How to reach out to potential textbook publishers
Q: “I am interested in researching the types of textbooks that currently exist regarding preparing a student for a job and which courses utilize this book. Is there a way to determine, other than contacting universities directly, if books are currently being used regarding this topic and if they effectively address the current job market issues? Also, is it recommended, if you have a textbook topic idea, to send the proposal to multiple potential publishers? Is it necessary to completely write the book before marketing it to potential publishers?”
A: Mary Ellen Lepionka, author of Writing and Developing Your College Textbook:
“You don’t mention the type of job you are referring to. Textbooks that prepare people for jobs may be called professional books, adult education or vocational-technical textbooks, or career training manuals, depending on the type of job and the audience. Professional books are for practitioners in the professions or in jobs that require a license or certification (such as teaching, dentistry, CPA, social work, law enforcement). In some professions, preparation for entry into the field is accomplished through methods courses and field work (e.g., archaeology, oceanography, etc.). Adult, vocational, and technical education texts are for people in specific skilled occupations and trades (e.g. computer programmer, aircraft mechanic, electrician). Career training materials are for people seeking to enter a profession, occupation, or trade. Vocational-technical colleges and community colleges are prime markets for these materials.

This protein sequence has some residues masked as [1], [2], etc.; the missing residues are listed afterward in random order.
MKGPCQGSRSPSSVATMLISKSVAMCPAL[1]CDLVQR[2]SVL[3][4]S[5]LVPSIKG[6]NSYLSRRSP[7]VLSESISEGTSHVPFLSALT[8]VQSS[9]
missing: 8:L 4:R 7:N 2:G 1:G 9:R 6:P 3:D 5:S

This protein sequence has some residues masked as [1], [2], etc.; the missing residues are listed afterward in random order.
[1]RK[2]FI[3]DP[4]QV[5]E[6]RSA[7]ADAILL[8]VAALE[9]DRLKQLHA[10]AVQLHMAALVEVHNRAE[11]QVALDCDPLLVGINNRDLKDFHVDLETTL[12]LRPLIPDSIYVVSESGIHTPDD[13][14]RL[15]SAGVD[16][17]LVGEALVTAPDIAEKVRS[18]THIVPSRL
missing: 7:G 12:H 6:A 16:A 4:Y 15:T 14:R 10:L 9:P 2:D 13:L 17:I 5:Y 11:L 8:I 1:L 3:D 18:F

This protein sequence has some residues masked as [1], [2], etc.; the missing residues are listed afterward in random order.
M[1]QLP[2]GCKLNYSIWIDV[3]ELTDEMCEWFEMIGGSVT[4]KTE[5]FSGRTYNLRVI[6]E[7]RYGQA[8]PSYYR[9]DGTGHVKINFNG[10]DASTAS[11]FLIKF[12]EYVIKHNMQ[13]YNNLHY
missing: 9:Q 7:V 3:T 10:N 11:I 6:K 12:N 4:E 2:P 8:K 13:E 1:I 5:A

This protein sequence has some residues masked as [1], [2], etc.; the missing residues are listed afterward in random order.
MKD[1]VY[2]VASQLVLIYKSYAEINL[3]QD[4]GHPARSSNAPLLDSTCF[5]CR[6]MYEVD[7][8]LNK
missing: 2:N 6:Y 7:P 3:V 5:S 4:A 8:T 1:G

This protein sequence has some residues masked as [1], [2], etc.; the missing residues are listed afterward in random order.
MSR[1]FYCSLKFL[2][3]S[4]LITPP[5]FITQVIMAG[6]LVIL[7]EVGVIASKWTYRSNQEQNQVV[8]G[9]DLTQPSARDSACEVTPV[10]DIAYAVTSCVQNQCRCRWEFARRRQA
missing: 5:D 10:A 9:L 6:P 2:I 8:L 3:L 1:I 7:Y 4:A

To find out what textbooks are in use, you have to know the names of the courses in which the ‘job’ is taught. You can then use a resource such as MIR’s Faculty Online to find out the top books in use for that course. You can also survey the online catalogs of college publishers in the relevant field to find out what is being offered in your subject area (Suggest starting with Pearson; Cengage; McGraw-Hill; Wiley; and Bedford, Freeman, and Worth.) There are far fewer publishers than there are colleges and universities, so it makes more sense to survey publishers’ offerings and go from there. The only way to determine if textbooks ‘address the current job market issues’ is to acquire review copies of the books and evaluate them–yourself and/or though peer review.
If you have a textbook idea, you should express it in a book proposal and send it to the publisher you have identified as the one with whom you want to publish. You need to research this. Only a few publishers will be publishing in your area, and multiple submissions are not a good way to start. Follow guidelines on how to write an effective textbook proposal or prospectus. (I believe TAA has articles on this topic, and I have chapters on this in my book, Writing and Developing Your College Textbook.) It is customary to find a publisher on the basis of a prospectus before drafting the manuscript.”